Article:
The first ammendment, and a book to go with it

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Vikasini Mahalingam writes, On a cold December night…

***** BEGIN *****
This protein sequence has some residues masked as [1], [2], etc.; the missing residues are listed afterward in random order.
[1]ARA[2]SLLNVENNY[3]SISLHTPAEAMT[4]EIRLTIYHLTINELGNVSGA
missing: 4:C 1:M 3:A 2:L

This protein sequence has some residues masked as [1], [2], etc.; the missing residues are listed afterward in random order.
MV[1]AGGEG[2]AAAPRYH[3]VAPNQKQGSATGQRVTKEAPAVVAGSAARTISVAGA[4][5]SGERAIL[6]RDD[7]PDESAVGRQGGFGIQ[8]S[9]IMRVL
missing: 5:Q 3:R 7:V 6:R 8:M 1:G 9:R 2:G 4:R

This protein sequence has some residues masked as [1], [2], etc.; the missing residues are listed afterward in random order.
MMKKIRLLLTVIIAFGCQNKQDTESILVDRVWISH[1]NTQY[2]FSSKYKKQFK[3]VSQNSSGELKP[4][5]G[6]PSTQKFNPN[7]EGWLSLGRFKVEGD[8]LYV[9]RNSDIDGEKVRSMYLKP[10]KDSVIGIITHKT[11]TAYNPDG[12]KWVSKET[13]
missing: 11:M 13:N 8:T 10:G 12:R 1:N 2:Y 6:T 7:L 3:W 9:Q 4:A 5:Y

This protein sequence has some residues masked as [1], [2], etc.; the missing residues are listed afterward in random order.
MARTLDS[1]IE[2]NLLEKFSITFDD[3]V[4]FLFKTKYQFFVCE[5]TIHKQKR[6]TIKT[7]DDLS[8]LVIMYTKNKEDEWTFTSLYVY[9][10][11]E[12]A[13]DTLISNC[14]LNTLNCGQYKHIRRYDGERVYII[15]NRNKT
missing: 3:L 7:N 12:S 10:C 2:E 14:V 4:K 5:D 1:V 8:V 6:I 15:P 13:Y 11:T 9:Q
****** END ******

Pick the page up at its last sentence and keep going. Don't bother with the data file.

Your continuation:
On a cold December night, 1791, several men gathered to ratify one of the most important amendments to the United States constitution. This happened to be the very first amendment, stating that every citizen of the U.S. had the right to speak freely, had the right to have any faith they pleased, to protest against anyone as they wanted, and for the press to have complete freedom on what they wrote. James Madison, the primary author of the amendment saw a country much different than the way that we see it now. That would be one explanation for why our government continually violates this promise. I read the book nothing but the truth by Avi, which discusses a fictional violation of one such right. In the book, a high school teen, Philip, hums the national anthem in class as a recorded tape plays in the class, while, school policy strictly prohibits anyone from singing it, they merely ask for silence as a form of respect. However, Philip is invited to the principal’s office, only to find that he is suspended! The big question all over America is did he do anything wrong? In my opinion, Philip’s rights were NOT violated, the school simply requested silence to show RESPECT, as it says in the anthem tape “please all rise and stand at respectful attention” (158), and the school had no intentions of disrespecting the American national anthem. In fact, I believe that the whole deal was Philip’s own wrong doing, if he just kept silent and did nothing, everything would be fine. In some cases people’s rights really were violated, for example the suffragettes of 1897. In the late 19 th and early 20 th century, women were very angry that they weren’t treated in the same way as men were, they were not allowed to vote. They protested against it, and got shot for doing something that the government assured them they could, protest. In a perfect society government and people would be in harmony, but how is that even possible when we cant even let each other speak, it this utopia or dystopia?

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